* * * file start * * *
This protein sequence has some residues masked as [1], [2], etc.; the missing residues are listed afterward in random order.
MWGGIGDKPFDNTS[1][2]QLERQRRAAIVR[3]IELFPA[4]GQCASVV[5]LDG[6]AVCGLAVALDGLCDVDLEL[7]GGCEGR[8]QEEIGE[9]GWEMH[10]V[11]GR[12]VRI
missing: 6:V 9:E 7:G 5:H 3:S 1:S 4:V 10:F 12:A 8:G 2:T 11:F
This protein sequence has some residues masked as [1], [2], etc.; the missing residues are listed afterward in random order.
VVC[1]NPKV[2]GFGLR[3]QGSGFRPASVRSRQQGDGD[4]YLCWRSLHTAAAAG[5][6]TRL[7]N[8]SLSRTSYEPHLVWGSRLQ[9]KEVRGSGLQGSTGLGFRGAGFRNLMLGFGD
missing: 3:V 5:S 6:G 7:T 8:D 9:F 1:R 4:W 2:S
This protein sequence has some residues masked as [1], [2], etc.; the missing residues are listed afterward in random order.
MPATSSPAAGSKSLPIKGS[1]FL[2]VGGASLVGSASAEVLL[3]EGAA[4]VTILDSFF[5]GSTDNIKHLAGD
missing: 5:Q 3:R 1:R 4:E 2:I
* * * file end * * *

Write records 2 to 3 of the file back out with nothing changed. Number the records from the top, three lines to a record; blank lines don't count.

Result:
This protein sequence has some residues masked as [1], [2], etc.; the missing residues are listed afterward in random order.
VVC[1]NPKV[2]GFGLR[3]QGSGFRPASVRSRQQGDGD[4]YLCWRSLHTAAAAG[5][6]TRL[7]N[8]SLSRTSYEPHLVWGSRLQ[9]KEVRGSGLQGSTGLGFRGAGFRNLMLGFGD
missing: 3:V 5:S 6:G 7:T 8:D 9:F 1:R 4:W 2:S
This protein sequence has some residues masked as [1], [2], etc.; the missing residues are listed afterward in random order.
MPATSSPAAGSKSLPIKGS[1]FL[2]VGGASLVGSASAEVLL[3]EGAA[4]VTILDSFF[5]GSTDNIKHLAGD
missing: 5:Q 3:R 1:R 4:E 2:I